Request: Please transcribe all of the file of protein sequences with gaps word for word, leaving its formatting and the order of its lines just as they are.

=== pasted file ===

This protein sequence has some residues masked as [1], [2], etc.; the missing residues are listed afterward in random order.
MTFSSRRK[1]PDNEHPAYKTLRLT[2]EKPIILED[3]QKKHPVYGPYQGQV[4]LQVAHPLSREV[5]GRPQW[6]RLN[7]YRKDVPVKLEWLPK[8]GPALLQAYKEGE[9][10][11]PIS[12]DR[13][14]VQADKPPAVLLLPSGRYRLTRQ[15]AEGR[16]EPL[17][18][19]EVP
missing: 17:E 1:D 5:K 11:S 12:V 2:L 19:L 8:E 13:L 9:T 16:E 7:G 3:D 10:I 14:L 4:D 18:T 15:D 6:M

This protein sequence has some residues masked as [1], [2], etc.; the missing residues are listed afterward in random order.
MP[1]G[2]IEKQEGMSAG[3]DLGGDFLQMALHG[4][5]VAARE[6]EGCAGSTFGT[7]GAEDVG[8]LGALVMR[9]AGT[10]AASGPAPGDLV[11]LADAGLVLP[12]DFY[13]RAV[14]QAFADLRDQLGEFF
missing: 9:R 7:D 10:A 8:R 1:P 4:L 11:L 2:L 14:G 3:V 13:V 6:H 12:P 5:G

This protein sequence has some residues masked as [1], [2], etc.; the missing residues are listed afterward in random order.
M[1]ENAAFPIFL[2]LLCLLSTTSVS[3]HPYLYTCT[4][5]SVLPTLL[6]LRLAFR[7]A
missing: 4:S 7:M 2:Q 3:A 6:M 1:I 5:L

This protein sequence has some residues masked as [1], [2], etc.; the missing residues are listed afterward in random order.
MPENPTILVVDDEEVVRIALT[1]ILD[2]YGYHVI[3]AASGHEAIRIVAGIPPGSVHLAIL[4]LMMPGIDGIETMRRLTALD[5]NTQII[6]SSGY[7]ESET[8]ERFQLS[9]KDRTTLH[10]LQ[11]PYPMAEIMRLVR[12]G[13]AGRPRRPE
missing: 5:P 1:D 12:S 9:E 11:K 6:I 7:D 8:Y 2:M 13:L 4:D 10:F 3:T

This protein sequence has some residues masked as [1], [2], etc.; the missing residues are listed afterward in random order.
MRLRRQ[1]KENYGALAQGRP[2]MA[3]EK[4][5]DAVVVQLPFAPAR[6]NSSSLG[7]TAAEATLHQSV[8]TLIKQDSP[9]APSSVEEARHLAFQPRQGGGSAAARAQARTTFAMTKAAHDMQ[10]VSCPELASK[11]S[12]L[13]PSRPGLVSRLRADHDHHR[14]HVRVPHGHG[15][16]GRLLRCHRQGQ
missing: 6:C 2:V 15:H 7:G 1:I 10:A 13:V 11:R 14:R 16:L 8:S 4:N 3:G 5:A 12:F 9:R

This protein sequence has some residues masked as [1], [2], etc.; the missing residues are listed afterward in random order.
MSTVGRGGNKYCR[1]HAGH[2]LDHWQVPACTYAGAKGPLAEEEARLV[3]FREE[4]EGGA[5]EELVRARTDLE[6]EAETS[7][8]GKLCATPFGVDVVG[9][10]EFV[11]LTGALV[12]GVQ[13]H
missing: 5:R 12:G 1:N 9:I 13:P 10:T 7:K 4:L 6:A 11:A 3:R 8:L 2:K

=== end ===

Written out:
This protein sequence has some residues masked as [1], [2], etc.; the missing residues are listed afterward in random order.
MTFSSRRK[1]PDNEHPAYKTLRLT[2]EKPIILED[3]QKKHPVYGPYQGQV[4]LQVAHPLSREV[5]GRPQW[6]RLN[7]YRKDVPVKLEWLPK[8]GPALLQAYKEGE[9][10][11]PIS[12]DR[13][14]VQADKPPAVLLLPSGRYRLTRQ[15]AEGR[16]EPL[17][18][19]EVP
missing: 17:E 1:D 5:K 11:S 12:V 2:L 19:L 8:E 13:L 9:T 16:E 7:G 3:D 10:I 14:L 4:D 18:T 15:D 6:M

This protein sequence has some residues masked as [1], [2], etc.; the missing residues are listed afterward in random order.
MP[1]G[2]IEKQEGMSAG[3]DLGGDFLQMALHG[4][5]VAARE[6]EGCAGSTFGT[7]GAEDVG[8]LGALVMR[9]AGT[10]AASGPAPGDLV[11]LADAGLVLP[12]DFY[13]RAV[14]QAFADLRDQLGEFF
missing: 9:R 7:D 10:A 8:R 1:P 4:L 11:L 2:L 14:G 3:V 13:V 6:H 12:P 5:G

This protein sequence has some residues masked as [1], [2], etc.; the missing residues are listed afterward in random order.
M[1]ENAAFPIFL[2]LLCLLSTTSVS[3]HPYLYTCT[4][5]SVLPTLL[6]LRLAFR[7]A
missing: 4:S 7:M 2:Q 3:A 6:M 1:I 5:L

This protein sequence has some residues masked as [1], [2], etc.; the missing residues are listed afterward in random order.
MPENPTILVVDDEEVVRIALT[1]ILD[2]YGYHVI[3]AASGHEAIRIVAGIPPGSVHLAIL[4]LMMPGIDGIETMRRLTALD[5]NTQII[6]SSGY[7]ESET[8]ERFQLS[9]KDRTTLH[10]LQ[11]PYPMAEIMRLVR[12]G[13]AGRPRRPE
missing: 5:P 1:D 12:S 9:E 11:K 6:I 7:D 8:Y 2:M 13:L 4:D 10:F 3:T

This protein sequence has some residues masked as [1], [2], etc.; the missing residues are listed afterward in random order.
MRLRRQ[1]KENYGALAQGRP[2]MA[3]EK[4][5]DAVVVQLPFAPAR[6]NSSSLG[7]TAAEATLHQSV[8]TLIKQDSP[9]APSSVEEARHLAFQPRQGGGSAAARAQARTTFAMTKAAHDMQ[10]VSCPELASK[11]S[12]L[13]PSRPGLVSRLRADHDHHR[14]HVRVPHGHG[15][16]GRLLRCHRQGQ
missing: 6:C 2:V 15:H 7:G 1:I 10:A 13:V 11:R 14:R 16:L 8:S 4:N 3:G 5:A 12:F 9:R

This protein sequence has some residues masked as [1], [2], etc.; the missing residues are listed afterward in random order.
MSTVGRGGNKYCR[1]HAGH[2]LDHWQVPACTYAGAKGPLAEEEARLV[3]FREE[4]EGGA[5]EELVRARTDLE[6]EAETS[7][8]GKLCATPFGVDVVG[9][10]EFV[11]LTGALV[12]GVQ[13]H
missing: 5:R 12:G 1:N 9:I 13:P 10:T 7:K 4:L 6:A 11:A 3:R 8:L 2:K